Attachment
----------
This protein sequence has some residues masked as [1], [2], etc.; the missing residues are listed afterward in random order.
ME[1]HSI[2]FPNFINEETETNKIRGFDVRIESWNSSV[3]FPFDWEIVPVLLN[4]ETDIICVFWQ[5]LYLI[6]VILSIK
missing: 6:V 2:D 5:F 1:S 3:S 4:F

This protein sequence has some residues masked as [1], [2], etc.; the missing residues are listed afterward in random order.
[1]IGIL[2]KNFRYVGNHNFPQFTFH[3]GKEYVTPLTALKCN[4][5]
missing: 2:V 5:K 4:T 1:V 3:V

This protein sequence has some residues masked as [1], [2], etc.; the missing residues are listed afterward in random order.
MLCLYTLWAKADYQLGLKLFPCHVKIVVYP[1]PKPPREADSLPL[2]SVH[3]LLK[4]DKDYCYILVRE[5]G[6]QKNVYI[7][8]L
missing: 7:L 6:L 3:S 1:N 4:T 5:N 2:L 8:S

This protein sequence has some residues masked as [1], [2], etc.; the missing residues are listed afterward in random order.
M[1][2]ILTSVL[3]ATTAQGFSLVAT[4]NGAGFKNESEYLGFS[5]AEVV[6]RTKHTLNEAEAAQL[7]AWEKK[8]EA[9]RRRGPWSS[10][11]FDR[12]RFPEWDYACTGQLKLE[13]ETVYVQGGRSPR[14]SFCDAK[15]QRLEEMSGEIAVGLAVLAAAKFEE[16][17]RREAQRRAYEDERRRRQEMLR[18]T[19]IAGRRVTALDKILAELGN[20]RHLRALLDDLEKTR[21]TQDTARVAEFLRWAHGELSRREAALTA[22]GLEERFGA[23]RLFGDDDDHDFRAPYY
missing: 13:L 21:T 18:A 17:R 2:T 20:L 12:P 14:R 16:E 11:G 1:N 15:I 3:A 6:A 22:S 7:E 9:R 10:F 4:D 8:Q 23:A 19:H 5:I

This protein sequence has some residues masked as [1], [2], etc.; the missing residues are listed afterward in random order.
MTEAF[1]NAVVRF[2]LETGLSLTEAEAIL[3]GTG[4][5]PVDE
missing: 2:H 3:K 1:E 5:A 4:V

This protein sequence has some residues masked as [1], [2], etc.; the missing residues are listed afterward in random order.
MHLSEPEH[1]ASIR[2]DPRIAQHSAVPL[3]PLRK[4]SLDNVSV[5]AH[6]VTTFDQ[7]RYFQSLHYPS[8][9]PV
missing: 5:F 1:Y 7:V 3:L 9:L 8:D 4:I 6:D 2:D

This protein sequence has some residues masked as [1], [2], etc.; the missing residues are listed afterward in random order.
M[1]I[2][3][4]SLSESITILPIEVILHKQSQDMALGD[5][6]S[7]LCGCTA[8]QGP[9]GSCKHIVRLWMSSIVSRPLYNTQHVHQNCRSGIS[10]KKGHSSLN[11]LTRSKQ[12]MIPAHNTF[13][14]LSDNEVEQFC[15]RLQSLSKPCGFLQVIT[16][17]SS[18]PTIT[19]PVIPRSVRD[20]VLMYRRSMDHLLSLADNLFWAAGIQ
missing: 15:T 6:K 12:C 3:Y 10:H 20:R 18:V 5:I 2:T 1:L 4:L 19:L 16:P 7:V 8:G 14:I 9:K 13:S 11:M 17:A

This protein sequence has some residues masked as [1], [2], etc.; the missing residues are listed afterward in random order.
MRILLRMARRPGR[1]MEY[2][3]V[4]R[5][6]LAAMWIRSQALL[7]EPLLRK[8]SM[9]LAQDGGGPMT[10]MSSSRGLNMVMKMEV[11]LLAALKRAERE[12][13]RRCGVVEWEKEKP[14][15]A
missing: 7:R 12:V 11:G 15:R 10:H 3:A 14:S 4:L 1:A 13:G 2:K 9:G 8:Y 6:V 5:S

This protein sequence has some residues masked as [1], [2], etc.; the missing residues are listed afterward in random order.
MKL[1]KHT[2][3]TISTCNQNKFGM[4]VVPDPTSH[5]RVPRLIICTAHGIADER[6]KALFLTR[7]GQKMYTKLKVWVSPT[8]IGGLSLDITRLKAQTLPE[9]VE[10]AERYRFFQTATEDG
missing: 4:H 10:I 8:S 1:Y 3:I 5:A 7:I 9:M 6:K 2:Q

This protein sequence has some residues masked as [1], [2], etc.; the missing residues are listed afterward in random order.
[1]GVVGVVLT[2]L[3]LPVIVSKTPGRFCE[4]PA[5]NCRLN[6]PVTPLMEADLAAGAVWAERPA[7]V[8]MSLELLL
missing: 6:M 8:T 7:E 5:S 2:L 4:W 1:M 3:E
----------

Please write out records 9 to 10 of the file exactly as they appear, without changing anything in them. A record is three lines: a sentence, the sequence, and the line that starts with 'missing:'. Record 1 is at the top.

This protein sequence has some residues masked as [1], [2], etc.; the missing residues are listed afterward in random order.
MKL[1]KHT[2][3]TISTCNQNKFGM[4]VVPDPTSH[5]RVPRLIICTAHGIADER[6]KALFLTR[7]GQKMYTKLKVWVSPT[8]IGGLSLDITRLKAQTLPE[9]VE[10]AERYRFFQTATEDG
missing: 4:H 10:I 8:S 1:Y 3:I 5:A 7:I 9:M 6:K 2:Q

This protein sequence has some residues masked as [1], [2], etc.; the missing residues are listed afterward in random order.
[1]GVVGVVLT[2]L[3]LPVIVSKTPGRFCE[4]PA[5]NCRLN[6]PVTPLMEADLAAGAVWAERPA[7]V[8]MSLELLL
missing: 6:M 8:T 7:E 5:S 2:L 4:W 1:M 3:E